Monday, November 29, 2004

Reading the Tea Leaves

This could be the future of women in the United States, too, though right now it is the current situation of many women in Latin America:

SANTIAGO (WOMENSENEWS)--Monica Maureira remembers how--as the nurses interrogated her and the doctors lectured her--she watched her hands going transparent from the blood loss.
She was 16 years old and was hemorrhaging after having
had a clandestine abortion in Chile, a country
where abortion is illegal and considered immoral.
"I remember the nurses telling me that if I didn't give them the name of the doctor who gave me the abortion, they would let me bleed to death," Maureira says.
She lived to tell her story, but many women don't.
Across Latin America, an estimated 5,000 women die every year as a result of clandestine abortions, according International Planned Parenthood Federation. An estimated 800,000 are hospitalized due to complications, according to the Alan Guttmacher Institute, based in New York and Washington.
Abortion is prohibited across most of Latin America. Cuba and Puerto Rico are the exceptions. While some countries allow abortion in cases of rape or danger to the mother's life, there are no exceptions in Chile, Colombia and El Salvador. These countries prosecute hundreds of women for having abortions.

Would abortions become rarer in the United States if all abortions were made illegal? There is a theoretical case for that, based on the idea that when something is made harder to obtain fewer people will get it. On the other hand, the statistics from Latin American countries are not reassuring on this count:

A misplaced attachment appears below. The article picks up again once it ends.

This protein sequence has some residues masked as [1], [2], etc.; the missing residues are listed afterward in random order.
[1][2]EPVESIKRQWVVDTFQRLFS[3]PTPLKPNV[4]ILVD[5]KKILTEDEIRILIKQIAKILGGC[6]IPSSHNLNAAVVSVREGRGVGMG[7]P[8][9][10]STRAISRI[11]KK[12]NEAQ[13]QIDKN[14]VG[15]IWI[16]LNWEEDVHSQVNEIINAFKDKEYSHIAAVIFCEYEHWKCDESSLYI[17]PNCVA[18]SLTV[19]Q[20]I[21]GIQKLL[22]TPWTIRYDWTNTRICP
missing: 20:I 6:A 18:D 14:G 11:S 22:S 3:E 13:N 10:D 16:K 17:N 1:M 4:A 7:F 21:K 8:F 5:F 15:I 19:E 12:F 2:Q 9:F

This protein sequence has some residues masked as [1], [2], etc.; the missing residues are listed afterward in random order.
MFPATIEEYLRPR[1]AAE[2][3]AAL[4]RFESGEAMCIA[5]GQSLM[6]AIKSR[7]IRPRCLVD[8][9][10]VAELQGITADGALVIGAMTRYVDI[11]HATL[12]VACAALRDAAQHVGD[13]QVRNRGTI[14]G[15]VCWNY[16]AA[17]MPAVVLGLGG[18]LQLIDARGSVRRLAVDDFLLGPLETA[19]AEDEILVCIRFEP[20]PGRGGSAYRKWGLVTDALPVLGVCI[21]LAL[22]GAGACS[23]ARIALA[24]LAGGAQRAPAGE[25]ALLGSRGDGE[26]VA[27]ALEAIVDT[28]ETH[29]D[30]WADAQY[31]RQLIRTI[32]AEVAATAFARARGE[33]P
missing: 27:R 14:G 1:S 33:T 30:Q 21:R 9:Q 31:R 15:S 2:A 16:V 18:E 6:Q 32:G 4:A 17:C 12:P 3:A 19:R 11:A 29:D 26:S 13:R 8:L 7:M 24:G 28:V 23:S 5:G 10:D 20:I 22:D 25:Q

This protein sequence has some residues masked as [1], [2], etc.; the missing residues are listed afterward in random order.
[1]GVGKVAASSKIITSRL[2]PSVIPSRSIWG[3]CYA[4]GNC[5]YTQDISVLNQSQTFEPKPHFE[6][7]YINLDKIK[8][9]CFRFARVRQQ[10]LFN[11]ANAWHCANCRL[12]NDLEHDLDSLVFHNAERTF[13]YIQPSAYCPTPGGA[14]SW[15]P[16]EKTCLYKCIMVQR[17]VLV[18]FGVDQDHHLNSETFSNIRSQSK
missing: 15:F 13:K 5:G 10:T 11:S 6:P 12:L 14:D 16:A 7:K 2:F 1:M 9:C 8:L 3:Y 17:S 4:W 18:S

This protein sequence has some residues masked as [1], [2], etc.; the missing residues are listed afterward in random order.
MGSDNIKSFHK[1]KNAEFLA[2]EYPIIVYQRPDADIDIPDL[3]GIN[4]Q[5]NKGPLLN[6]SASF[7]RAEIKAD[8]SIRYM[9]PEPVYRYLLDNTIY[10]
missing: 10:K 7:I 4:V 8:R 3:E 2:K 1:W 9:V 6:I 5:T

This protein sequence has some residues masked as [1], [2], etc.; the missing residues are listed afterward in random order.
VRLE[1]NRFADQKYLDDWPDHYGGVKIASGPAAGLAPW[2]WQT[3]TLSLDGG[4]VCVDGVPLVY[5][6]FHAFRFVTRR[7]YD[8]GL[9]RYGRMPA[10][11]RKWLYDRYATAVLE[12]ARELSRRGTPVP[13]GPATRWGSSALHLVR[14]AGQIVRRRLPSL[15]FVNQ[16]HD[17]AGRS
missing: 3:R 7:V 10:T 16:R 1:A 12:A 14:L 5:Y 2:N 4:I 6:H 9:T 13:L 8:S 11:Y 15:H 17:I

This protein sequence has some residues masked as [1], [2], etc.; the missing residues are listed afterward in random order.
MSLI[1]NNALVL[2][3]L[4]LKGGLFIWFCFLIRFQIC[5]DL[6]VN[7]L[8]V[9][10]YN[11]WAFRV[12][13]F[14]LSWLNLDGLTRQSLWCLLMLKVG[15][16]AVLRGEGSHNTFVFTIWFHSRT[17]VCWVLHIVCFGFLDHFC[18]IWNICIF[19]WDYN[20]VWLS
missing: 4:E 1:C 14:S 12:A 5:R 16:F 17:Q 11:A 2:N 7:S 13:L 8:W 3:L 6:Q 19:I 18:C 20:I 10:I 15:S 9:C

"It's mostly poor women who end up going to the hospitals for their complications of an illegal backstreet abortion and some of the doctors or the midwives working in the maternity wards used to report the women to the police right there," says Casas. The maximum penalty is five years in prison.
But despite such legal risks, Latin America continues to experience abortion rates that are much higher than most countries where it is legal.
There are an estimated 4 million abortions every year across the region. Up to 200,000 clandestine abortions take place in Chile every year--twice as many as in Canada, which has 100,000 a year--and Chile has half the population.

We don't know what the Chilean rate would be under legal abortions, of course, and Chile is not like Canada in education or income. But I suspect that an abortion is one of those things which desperate women will go for even when the "price" is made very high. And even when the alternative price is the very real possibility of death.

Read the whole article at Women's Enews. It has some interesting analysis about the role of men in this crisis (it does take two to tango, you know) and about what should be done in the future campaigns of sex education. Maybe the Latin American experts can move here when Roe is overturned and teach us these things, too?